This 1950 Mexican horror fest is notable for its similarities to PSYCHO, which it preceded by a decade. EL HOMBRE SIN ROSTRO (THE FACELESS MAN) was also an evident influence on Alejandro Jodorowsky’s SANTA SANGRE in its combination of psychology, surrealism and ahead-of-its-time nastiness.
Steeped in Freudian psychology, it begins with an extended dream sequence in which Juan Carlos Lozano, a cop, finds himself in a surreal landscape in which several women have been murdered. Juan Carlos is faced with the killer, a black-coat wearing individual who Juan Carlos is ordered to shoot by a strange woman. This he does, but the bullets have no effect on the figure, who turns out not to have a face. Worse, the woman laughs at Juan Carlos for his failure to carry through with the killing.
Cut to one Dr. Britel, who writes a confession in which he claims to be a murderer. Much of the remainder of the film consists of an extended dramatization of that confession, beginning with the discovery of a murdered prostitute. It’s apparently the latest in a long line of misogynistic killings, and the police are baffled.
Back to Juan Carlos Lozano, who is suffused with guilt over not being able to find the killer, thus compounding the feelings of apprehension and inadequacy that are already evident. He agrees to be psychoanalyzed by his doctor, the aforementioned Eugenio Britel, which brings up the source of Juan Carlos’s anxiety: the faceless man haunting his dreams. Juan Carlos relates the dream outlined above, and another one involving several odd, spindly ghosts hanging in space and a chained-up monster—who is apparently another facet of the faceless man.
Juan Carlos goes on to discuss his love life with Eugenio. It seems the only woman Juan Carlos has ever truly loved was his ultra-possessive mother, and that several years earlier he wanted to get married. His mother refused to give her consent, however, and Juan Carlos insulted her, thus inducing a heart attack in the old woman.
This causes Juan Carlos to become filled with resentment toward his intended fiancee. His mother recovers and he calls off the engagement, but the resentment remains. Upon spotting his maid making out with her boyfriend Juan Carlos snaps, and kills her outside his house.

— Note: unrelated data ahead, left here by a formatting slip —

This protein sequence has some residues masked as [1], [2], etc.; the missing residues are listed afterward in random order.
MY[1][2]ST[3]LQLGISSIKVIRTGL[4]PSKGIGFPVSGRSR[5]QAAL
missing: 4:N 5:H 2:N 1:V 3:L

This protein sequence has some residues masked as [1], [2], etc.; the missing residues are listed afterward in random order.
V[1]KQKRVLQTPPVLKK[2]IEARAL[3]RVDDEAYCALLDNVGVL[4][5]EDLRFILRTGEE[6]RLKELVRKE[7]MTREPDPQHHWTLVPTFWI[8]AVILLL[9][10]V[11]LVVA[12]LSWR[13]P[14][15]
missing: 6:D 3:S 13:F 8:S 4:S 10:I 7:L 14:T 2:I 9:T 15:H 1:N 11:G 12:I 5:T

Juan Carlos recalls a final dream to Eugenio in which he’s led through a hazy landscape by his mother, who beckons him to the Lake of Dark Waters. There his hands sink into the water, which turns out to be human blood. Reflected in the blood is the faceless man, whose face is visible at last—and it’s his mother’s!
This is a good film: atmospheric, involving and often arrestingly bizarre. Unfortunately it’s also dramatically inconsistent, with the flashback-laden structure, framed by Dr. Britel recounting his crimes, being confusing and, frankly, wrong, as much of the following is depicted through other peoples’ viewpoints.
The histrionic performances and overwrought sentimentality that suffuse the proceedings may seem off-putting, but both were staples of Mexican cinema at the time. Another Mexican cinema mainstay that’s touched upon is the “Rumberas” genre that was popular in the mid-twentieth century, consisting of dance-heavy woman-centered melodramas that EL HOMBRE SIN ROSTRO recalls in its prominent dancehall-set sequences, highly noirish photography and depiction of the fairer sex, which seems a perverse rejoinder to the liberated females of the Rumberas films.
Also worth noting are the highly surreal dream sequences, which recall the famous Salvador Dali designed scenes from Alfred Hitchcock’s SPELLBOUND. That 1945 film was centered on abnormal psychology, and was a likely influence on EL HOMBRE SIN ROSTRO. Hitchcock would appear to have returned that particular favor in 1960, thus bringing things full circle, and leaving us with a film that PSYCHO fans should really track down.
EL HOMBRE SIN ROSTRO (THE FACELESS MAN)
Director: Juan Bustillo Oro
Producer: Juan Bustillo Oro, Gonzalo Elvira
Screenplay: Juan Bustillo Oro
Cinematography: Jorge Stahl, Jr.
Editing: Jorge Bustos
Cast: Arturo de Cordova, Carmen Molina, Miguel Angel Ferriz, Queta Lavat, Chela Campos, Fernando Galiana, Armando Saenz, Ramon Sanchez, Kika Meyer, Wolf Ruvinskis, Julio Daneri, Josefina Burgos, Matilde Palou